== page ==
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CHAPTER XIX. A SPEECH FROM THE THRONE.
It was some time since Mrs. Gray had made any communication to the boarders.

But one evening she seemed laboring under suppressed excitement.

"Something is up," said Mr. Blake, the young reporter who sat on my left, the Disagreeable Woman being on my right.

"We shall have it after supper," I answered.

Mrs. Gray always waited till the last boarder had finished his meal. It was one of the unwritten laws of the boarding-house.

The last boarder on this occasion was Professor Poppendorf. He was the[Pg 163] heartiest eater, and we usually had to wait for him. When he had taken the last sip of beer, for in consideration of his national tastes he was always supplied with a schooner of that liquid which is dear to the Teutonic heart, Mrs. Gray opened her mouth.

"My friends," she said, "I have a letter to read to you."

She opened a perfumed billet, adjusted her spectacles, and read.

"It is from Mrs. Wyman," she said, "and it is at her request that I read it."

We had already noticed that neither Mrs. Wyman nor the Count was present.

Mrs. Gray began:

    "My Dear Mrs. Gray:—For three years I have been an inmate of your happy home. I have come to feel an interest in it and in all whose acquaintance I have made here. I had no thought of leaving you, but circumstances make it necessary. Let me say at once that I[Pg 164] have consented to marry Count di Penelli. You who are familiar with his fine traits and aristocratic bearing will hardly be surprised that I have been unable to resist his ardent entreaties. I had indeed intended never to marry again, but it was because I never expected to find one who could take the place of my dear departed first husband. The Count and I leave by an early train for Philadelphia where the ceremony will be performed. We may remain there for a few days. Beyond that our plans are not arranged. We would have had a public wedding and invited our friends, but as the Count's family are in Italy and cannot be present, we thought it best to have a simple private ceremony. When we go to Italy next summer there may be another ceremony at the Penelli Castle in Southern Italy.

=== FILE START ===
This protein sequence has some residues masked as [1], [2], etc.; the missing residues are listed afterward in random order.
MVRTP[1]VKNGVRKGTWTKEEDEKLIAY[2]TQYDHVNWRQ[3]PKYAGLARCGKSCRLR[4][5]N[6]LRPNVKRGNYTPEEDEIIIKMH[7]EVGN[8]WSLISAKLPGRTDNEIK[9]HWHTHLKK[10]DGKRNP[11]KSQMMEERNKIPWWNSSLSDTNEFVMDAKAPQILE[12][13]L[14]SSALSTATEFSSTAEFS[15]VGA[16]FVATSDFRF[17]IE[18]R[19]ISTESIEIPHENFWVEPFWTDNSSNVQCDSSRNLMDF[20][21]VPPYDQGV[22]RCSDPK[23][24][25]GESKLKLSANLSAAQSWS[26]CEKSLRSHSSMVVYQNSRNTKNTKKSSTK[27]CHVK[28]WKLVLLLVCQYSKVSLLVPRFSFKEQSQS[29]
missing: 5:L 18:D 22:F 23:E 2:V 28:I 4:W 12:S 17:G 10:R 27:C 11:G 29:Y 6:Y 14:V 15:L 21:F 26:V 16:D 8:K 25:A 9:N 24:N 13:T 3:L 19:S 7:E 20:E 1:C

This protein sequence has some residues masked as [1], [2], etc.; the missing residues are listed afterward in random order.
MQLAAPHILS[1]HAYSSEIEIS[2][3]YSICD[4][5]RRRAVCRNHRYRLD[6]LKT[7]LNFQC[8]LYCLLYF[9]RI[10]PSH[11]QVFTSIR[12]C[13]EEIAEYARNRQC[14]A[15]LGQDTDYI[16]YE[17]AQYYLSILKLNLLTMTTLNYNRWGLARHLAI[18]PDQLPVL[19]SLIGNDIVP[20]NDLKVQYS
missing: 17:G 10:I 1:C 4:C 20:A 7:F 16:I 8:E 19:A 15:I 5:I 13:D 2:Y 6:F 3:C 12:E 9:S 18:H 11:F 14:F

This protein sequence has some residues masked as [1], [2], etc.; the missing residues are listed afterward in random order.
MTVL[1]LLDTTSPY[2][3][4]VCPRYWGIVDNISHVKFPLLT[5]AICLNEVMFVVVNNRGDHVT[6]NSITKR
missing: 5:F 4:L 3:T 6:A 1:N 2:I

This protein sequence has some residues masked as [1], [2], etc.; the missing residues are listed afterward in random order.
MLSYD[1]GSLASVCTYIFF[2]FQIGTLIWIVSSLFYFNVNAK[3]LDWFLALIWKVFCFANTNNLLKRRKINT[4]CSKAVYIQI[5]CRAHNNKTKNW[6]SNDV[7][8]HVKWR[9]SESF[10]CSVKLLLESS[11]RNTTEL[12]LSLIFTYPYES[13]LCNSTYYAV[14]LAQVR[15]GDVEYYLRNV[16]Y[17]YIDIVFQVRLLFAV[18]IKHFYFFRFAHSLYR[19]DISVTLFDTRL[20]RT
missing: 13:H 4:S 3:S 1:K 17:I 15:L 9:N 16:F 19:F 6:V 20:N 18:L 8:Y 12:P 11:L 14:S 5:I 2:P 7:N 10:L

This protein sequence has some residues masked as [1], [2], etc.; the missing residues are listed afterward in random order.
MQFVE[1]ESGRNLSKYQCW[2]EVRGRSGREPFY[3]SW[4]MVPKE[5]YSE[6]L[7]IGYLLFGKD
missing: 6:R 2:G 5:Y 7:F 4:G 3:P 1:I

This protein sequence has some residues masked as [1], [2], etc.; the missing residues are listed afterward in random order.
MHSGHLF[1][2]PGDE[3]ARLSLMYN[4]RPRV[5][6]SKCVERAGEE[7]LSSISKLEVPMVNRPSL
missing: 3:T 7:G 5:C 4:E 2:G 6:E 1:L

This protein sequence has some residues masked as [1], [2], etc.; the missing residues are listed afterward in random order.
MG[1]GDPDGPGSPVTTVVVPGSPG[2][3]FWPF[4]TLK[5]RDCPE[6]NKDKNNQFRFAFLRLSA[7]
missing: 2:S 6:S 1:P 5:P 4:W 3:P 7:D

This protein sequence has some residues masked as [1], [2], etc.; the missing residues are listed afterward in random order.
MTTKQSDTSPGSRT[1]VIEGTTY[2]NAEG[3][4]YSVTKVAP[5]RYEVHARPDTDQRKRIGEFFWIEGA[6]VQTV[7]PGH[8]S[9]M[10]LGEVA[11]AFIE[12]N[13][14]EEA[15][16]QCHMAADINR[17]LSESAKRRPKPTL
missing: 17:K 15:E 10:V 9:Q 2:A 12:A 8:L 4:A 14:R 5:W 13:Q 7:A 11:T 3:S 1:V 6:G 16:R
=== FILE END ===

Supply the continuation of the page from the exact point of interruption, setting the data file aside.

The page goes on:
"I cannot tell when I shall return to New York. Probably I shall never again be an inmate of your happy home. The Count and I may take a flat up-town—a[Pg 165] whole house would be too large for us. But I shall—we shall certainly call on our old friends, and I trust that the ties that bind us together in friendship may never weaken.

    "I shall soon be the Countess di Penelli. But o............
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